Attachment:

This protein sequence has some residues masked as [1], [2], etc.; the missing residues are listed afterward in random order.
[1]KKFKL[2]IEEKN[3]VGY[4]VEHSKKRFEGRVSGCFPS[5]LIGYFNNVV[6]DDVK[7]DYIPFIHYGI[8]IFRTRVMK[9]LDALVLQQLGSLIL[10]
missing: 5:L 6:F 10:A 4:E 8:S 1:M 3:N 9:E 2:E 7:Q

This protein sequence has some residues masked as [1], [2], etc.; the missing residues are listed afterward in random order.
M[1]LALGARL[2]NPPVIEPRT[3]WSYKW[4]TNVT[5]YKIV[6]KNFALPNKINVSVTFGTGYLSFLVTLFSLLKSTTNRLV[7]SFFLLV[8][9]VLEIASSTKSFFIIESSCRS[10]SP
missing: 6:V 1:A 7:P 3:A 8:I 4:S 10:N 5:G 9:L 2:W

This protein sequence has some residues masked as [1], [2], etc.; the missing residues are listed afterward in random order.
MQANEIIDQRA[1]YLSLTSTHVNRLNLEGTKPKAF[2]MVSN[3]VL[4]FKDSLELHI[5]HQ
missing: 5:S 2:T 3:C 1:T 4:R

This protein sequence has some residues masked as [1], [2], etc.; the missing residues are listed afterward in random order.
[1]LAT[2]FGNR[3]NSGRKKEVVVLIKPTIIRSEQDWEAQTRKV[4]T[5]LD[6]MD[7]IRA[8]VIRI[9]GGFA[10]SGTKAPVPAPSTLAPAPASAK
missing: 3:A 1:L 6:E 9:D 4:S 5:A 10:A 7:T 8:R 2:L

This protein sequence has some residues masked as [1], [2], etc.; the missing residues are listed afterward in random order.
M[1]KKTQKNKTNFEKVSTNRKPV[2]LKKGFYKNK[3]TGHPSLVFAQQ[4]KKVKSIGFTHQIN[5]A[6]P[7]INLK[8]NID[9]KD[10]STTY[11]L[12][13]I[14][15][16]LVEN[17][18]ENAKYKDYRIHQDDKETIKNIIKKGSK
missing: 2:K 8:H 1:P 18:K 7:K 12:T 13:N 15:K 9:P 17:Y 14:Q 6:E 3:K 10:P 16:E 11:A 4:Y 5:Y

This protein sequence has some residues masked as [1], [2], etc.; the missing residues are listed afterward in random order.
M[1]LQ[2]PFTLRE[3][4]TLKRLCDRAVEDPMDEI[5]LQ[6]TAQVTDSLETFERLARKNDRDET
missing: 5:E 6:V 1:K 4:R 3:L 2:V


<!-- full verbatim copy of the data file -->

This protein sequence has some residues masked as [1], [2], etc.; the missing residues are listed afterward in random order.
[1]KKFKL[2]IEEKN[3]VGY[4]VEHSKKRFEGRVSGCFPS[5]LIGYFNNVV[6]DDVK[7]DYIPFIHYGI[8]IFRTRVMK[9]LDALVLQQLGSLIL[10]
missing: 5:L 6:F 10:A 4:E 8:S 1:M 3:N 9:E 2:E 7:Q

This protein sequence has some residues masked as [1], [2], etc.; the missing residues are listed afterward in random order.
M[1]LALGARL[2]NPPVIEPRT[3]WSYKW[4]TNVT[5]YKIV[6]KNFALPNKINVSVTFGTGYLSFLVTLFSLLKSTTNRLV[7]SFFLLV[8][9]VLEIASSTKSFFIIESSCRS[10]SP
missing: 6:V 1:A 7:P 3:A 8:I 4:S 10:N 5:G 9:L 2:W

This protein sequence has some residues masked as [1], [2], etc.; the missing residues are listed afterward in random order.
MQANEIIDQRA[1]YLSLTSTHVNRLNLEGTKPKAF[2]MVSN[3]VL[4]FKDSLELHI[5]HQ
missing: 5:S 2:T 3:C 1:T 4:R

This protein sequence has some residues masked as [1], [2], etc.; the missing residues are listed afterward in random order.
[1]LAT[2]FGNR[3]NSGRKKEVVVLIKPTIIRSEQDWEAQTRKV[4]T[5]LD[6]MD[7]IRA[8]VIRI[9]GGFA[10]SGTKAPVPAPSTLAPAPASAK
missing: 3:A 1:L 6:E 9:D 4:S 5:A 10:A 7:T 8:R 2:L

This protein sequence has some residues masked as [1], [2], etc.; the missing residues are listed afterward in random order.
M[1]KKTQKNKTNFEKVSTNRKPV[2]LKKGFYKNK[3]TGHPSLVFAQQ[4]KKVKSIGFTHQIN[5]A[6]P[7]INLK[8]NID[9]KD[10]STTY[11]L[12][13]I[14][15][16]LVEN[17][18]ENAKYKDYRIHQDDKETIKNIIKKGSK
missing: 2:K 8:H 1:P 18:K 7:K 12:T 13:N 15:K 9:P 17:Y 14:Q 6:E 3:K 10:P 16:E 11:A 4:Y 5:Y

This protein sequence has some residues masked as [1], [2], etc.; the missing residues are listed afterward in random order.
M[1]LQ[2]PFTLRE[3][4]TLKRLCDRAVEDPMDEI[5]LQ[6]TAQVTDSLETFERLARKNDRDET
missing: 5:E 6:V 1:K 4:R 3:L 2:V